Rian

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Somebody said a few posts above that it's not the GREATEST FREAKIN MOVIE EVER...well at least yet. To me, it was since there was just so much to it. On my way home, I couldn't just help but think about the things that were so interesting but you don't even think about it til after. This is something that needs to be seen many times in the theatre just to get the full scope of the movie. This coming from someone who has never found a need to go back to a movie in theatres.

One other thing I was thinking about that nobody mentioned, did Harvey just walk away from that car crash he caused with Moroni? And I take it that the Joker just easily turned the tables on the cop that was going to pummel him just as he did with his magic trick, right?
 

MikeRS

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Fantastic and this coming from someone who respected more than liked Batman Begins.

(I do love Memento and The Prestige, so I guess I'm a Nolan fan
)

Hollywood needed 20 years before it could fully embrace the Post-Miller era of Batman comics. Yes, Burton's first film was inspired (and greenlit) by that era - but it was too new and revolutionary a concept to translate equivalently at that time. It couldn't be that dangerous. Dilution was necessary. To take comics that seriously on the silver screen, Hollywood needed more history with the genre. Baby steps.

(And hitting rock bottom with Schumacher didn't hurt)

After finally giving us a film completely devoted to making the audience feel and understand "the Batman", Nolan has told The greatest Joker story ever.

Didn't someone tell Nolan that summer films aren't supposed to be this good?
 

MikeRS

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-The action scenes ROCKED. I found Begins' setpieces lacklustre, but these sequences were fantastic. Gritty, pulse punding, even emotional. And I "only" saw it at a digital theater.


I agree completely. It's a great (extremely flashy) role organically part of an excellent script.

And like Nolan hinted, so true to this story...

[url=http://static.hometheaterforum.com/imgrepo/1/12/htf_imgcache_33017.jpeg][URL="http://static.hometheaterforum.com/imgrepo/1/12/htf_imgcache_33017.jpeg"][/url][/URL]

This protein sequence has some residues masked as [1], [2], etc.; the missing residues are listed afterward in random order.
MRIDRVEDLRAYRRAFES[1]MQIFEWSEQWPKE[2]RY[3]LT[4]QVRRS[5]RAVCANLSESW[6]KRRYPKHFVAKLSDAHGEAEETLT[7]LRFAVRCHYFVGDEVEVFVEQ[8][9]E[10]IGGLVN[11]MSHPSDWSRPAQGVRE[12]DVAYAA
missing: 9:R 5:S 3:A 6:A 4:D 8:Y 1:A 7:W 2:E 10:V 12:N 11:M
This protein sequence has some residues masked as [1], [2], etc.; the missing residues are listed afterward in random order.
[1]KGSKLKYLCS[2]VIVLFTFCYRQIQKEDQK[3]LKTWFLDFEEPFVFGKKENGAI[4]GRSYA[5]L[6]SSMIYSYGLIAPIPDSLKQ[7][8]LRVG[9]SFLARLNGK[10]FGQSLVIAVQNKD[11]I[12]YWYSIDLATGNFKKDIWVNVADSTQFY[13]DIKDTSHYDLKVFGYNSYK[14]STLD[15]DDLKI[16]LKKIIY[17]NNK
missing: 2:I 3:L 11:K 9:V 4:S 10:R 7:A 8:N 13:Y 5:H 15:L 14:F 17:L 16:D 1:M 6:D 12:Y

-More than the Joker, I believe Jonathan Nolan is Christopher's secret weapon.

-Heath was definitely in his own demented inner world. The cumulative effect of the performance is just eerie.

-This film's tone (and where it leaves you emotionally at the end of the film) is not that far off from Fincher's (R-rated) Seven. Of course this film has hope (Gordon and Batman), but the "feel" is really not that far off. I can't believe this is a summer blockbuster.

-Why would anyone want to imagine Eckhardt's Two Face as a "traditional" villain in another picture. His arc is brilliant and complete. And actually (believe it or not) realistic. It's so organic to this story, that it would cheapen this film to bring him back. He represents the ultimate perversion by the Joker. The one that rocks Batman, Gordon, and the audience the hardest. Fini.

-I love Batman's voice. Another thing that bothered me only in the first picture.


More later....
 

Paul_Scott

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As much as I liked it, I do see one subplot that could be excised with little consequence that I don't think has been mentioned yet- the accountant threatening to blackmail Wayne. IIrc, there are three sequences devoted to this character and none are essential to the plot per se. I do think they have value in adding a sense of verisimilitude. It would be impossible to keep a secret like this for very long, especially using the resources of a now publicly traded company. Also, it was cool to see/hear the Joker turn the situation on its head during the call-in.